I know many readers of this blog find their way here via search engines and often arrive at the small series of posts about acquiring a UK driving license. In order to keep the information complete and up to date, I’d like to add a note about the upcoming price changes I saw mentioned in last Friday’s Daily Telegraph newspaper.
From April 1st 2009, the fee for the theory test will rise to GBP 31 (from GBP 30), and the fee for the practical section of the test will rise to GBP 62 (from GBP 56.60).
As always, be sure to check the DSA web site for the definitive answer to driving test related questions.
There are a great many differences between driving in the US and driving in the UK, as I have been keen to notice over the last few months. The singlemost striking difference is sitting on the other side of the vehicle as driver (right hand drive vehicles) and being on the other side of the road. It is that first few weeks of transition that can be found most nerve-wracking and require focused concentration at all times. And most Americans or non-UK drivers can likely recount at least one tale of how they involuntarily lapsed in to previous habits. (I was the target of some odd and steely looks as I drove the entire length of Windsor High Street on the wrong – the right! – side of the road.)
For about 3 weeks, until I consciously sought to correct the behavior, I found that I “hugged” the kerb side (left side) of most lanes and roads I drove on. I think this was linked to my brain correcting for where it thought I should be in relation to the middle of the lane/road.
Since you sit on the other side of the car, in many UK market cars the levers on the steering column to operate signals/indicators and windscreen wipers don’t always correspond to where they are in cars made for the American market. Signalling at the first sight of rain, or turning on the wipers before turning left were a regular occurrence. (“Didn’t he see I was turning left? My wipers were clearly on!” I joked to myself beneath a crescendo of honks as I cut across two lanes to exit at a roundabout.)
Anyone would be forgiven for thinking it was the Romans who built roads in the US and not the UK. Roman roads were renowned for being straight, but it seems when they left the UK they took their roads with them. Modern road building seems to been executed using the McCartney method leading to a lot of swaying and bumping.
In my previous entry on obtaining a UK driving license, I reflected on my experiences with the UK Driving Theory Test. In this third and final entry in the series, I will talk about my recent experiences with the UK Driving Practical Test.
After passing the theory test you’ll be issued a pass certificate. With this certificate you can proceed to book your practical test online. You’ll need your certificate number and a credit card to pay the GBP 56.50**. Fill in the details and you will receive written confirmation of your booking within a few days. You should take the written confirmation along with your theory test pass certificate and both parts of your driving license with you on the day of your practical test.
You will also be required to take an additional rear view mirror to the test so that the examiner can see traffic behind the vehicle during the test. These are available at Halford’s for about GBP 5.00.
Before getting in to the car, the examiner will perform a basic eye sight test by asking you to read a car registration plate that is about 20m away. He will then ask you two basic questions related to either vehicle safety or basic vehicle maintenance. I have read in preparation materials that there are about 13 questions that the examiners select questions from. My experience indicates that this is not the case. The questions I received were not in the question pool commonly thought to comprise the entire set.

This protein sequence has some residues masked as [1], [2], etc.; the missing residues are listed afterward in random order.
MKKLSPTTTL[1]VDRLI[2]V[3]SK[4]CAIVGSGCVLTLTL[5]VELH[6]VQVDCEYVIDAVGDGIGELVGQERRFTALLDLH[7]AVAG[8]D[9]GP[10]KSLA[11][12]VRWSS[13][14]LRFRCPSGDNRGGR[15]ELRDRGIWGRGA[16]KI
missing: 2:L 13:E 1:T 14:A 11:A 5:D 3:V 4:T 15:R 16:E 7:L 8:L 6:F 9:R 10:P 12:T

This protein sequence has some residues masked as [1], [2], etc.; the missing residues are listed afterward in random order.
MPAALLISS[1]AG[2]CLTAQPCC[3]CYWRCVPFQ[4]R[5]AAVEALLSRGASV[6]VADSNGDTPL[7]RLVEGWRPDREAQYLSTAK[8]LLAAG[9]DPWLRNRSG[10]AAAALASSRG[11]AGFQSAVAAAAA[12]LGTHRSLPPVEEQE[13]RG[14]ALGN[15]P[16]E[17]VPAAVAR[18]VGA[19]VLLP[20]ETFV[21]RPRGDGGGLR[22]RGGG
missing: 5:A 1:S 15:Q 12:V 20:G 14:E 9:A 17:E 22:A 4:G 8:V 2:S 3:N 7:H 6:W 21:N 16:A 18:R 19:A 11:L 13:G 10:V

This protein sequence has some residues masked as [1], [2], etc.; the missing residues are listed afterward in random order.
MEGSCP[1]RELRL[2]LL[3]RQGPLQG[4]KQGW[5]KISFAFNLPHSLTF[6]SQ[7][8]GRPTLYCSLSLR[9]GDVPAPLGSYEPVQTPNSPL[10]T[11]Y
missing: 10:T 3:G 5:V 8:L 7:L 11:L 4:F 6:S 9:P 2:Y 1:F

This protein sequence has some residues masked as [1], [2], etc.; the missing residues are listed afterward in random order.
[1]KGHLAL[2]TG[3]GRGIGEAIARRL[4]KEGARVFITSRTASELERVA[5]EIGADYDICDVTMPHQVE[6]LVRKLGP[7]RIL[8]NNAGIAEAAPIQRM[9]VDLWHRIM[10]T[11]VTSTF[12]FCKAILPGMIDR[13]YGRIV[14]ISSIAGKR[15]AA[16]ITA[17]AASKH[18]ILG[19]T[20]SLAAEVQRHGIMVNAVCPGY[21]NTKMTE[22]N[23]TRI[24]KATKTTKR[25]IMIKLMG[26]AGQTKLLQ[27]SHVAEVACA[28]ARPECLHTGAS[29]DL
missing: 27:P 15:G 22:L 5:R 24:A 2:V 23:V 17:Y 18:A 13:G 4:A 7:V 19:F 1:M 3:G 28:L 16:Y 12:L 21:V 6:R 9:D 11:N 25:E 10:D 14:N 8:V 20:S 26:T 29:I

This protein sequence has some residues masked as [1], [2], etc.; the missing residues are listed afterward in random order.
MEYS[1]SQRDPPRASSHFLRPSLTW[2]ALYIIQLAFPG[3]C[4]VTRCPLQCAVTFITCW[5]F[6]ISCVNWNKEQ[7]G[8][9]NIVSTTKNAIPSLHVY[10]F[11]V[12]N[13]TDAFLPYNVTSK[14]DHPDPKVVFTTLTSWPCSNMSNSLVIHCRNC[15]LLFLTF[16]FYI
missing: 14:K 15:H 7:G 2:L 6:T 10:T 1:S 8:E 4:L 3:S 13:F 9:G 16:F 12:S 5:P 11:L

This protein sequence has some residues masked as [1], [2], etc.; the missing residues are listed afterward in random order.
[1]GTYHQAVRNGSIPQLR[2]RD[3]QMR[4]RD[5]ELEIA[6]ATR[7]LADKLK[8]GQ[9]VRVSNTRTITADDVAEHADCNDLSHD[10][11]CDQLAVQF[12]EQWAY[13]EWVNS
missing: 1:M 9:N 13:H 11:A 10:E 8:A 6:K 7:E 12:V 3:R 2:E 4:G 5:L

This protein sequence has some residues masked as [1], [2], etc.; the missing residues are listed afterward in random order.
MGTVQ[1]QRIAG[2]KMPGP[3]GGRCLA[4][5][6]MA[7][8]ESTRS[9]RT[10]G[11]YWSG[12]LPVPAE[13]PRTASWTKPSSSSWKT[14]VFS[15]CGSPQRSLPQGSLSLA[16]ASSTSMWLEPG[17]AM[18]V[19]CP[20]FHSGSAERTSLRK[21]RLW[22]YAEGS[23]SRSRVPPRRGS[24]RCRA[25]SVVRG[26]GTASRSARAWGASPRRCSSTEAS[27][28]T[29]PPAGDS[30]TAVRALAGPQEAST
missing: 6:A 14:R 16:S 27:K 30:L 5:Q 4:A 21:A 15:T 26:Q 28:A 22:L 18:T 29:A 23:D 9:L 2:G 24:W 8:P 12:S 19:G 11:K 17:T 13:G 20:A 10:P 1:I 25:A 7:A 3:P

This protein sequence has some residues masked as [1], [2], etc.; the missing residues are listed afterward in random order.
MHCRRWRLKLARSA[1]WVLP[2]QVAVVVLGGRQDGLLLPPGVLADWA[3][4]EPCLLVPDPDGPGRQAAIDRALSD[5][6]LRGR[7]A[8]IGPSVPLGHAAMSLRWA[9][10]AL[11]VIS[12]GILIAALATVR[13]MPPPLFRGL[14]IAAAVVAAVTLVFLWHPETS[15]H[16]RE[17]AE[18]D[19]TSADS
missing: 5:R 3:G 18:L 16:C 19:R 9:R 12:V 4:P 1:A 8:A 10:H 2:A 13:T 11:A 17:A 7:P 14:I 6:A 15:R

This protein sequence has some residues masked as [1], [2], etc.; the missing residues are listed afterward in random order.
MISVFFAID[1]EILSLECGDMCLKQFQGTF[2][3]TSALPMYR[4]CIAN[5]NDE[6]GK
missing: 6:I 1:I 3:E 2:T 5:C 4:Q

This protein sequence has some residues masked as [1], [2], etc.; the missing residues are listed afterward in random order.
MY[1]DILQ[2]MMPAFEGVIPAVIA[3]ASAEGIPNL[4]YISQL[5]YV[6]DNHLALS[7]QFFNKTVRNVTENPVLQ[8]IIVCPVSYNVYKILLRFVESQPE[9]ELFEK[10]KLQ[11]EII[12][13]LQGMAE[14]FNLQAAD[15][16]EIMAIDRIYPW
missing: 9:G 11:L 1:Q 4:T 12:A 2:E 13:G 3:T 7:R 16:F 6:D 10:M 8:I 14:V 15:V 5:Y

Usually, one question will be a “tell me” type question (for example, tell me how you would check that your indicators are working), the other will be a “show me” type question (for example, show me how you would operate the high beam lights).
Only then will the driving part of the test begin. Without going in to all the ins and outs of the test, suffice it to say that examiners are looking for an overall safe standard of driving. Be sure to use your mirrors, and practice the MSM and PSL routines when driving. The test is about executing safe driving in the recognised manner. I cannot emphasise this aspect enough. If you hold an American license then you may well have many years of safe driving behind you. However, this does not mean you will waltz through the test with ease. You must have a thorough understanding of the recognized aspects of safe driving as taught by British instructors and specialists.
The examiner will usually take you round a selection of roadway where you will encounter many standard obstacles (such as roundabouts, schools, mini-roundabouts, crossings, dual carriageways etc.). Bear in mind the test must be carried out within the allotted 40-ish minutes.
During this time, the examiner will also ask you to pull over several times, sometimes to check the way you pull away from a stationary position (pay particular attention to your blind spots!) and other times to brief you on an impending manoeuvre.
You will be asked to execute two of the recognized standard manoeuvres. These are: left reverse round a corner, turn in the road (sometimes called the three point turn), reverse in to a parking bay and reverse parking (parallel parking). Optionally, you may be asked to perform an emergency stop. I have heard it said that this is less likely if there is the slightest hint of damp on the road surface, or fog.
I read (and then later confirmed with a qualified driving instructor) that if the examiner wants you to perform a reverse park in to a bay, then it must be performed in the car park of the test center. If your test center does not have sufficient space for this then you will not be asked to do this manoeuvre. Likewise, if you are particularly weak on this manoeuvre then you might want to scope our various nearby DSA test centers to see which of them do not have sufficient space for this manoeuvre.
At your earliest opportunity, learn as much as possible about the recognized British way of teaching driving. Learn and practice religiously the MSM and MSPSL methods.
The DVD I referred to in the previous entry (
) has a very useful section on the driving practical test. It has video clips showing the correct way to perform all the manoeuvres and scenarios you will be expected to know for the practical test. It also has an entire mock examination filmed. I found this particularly useful.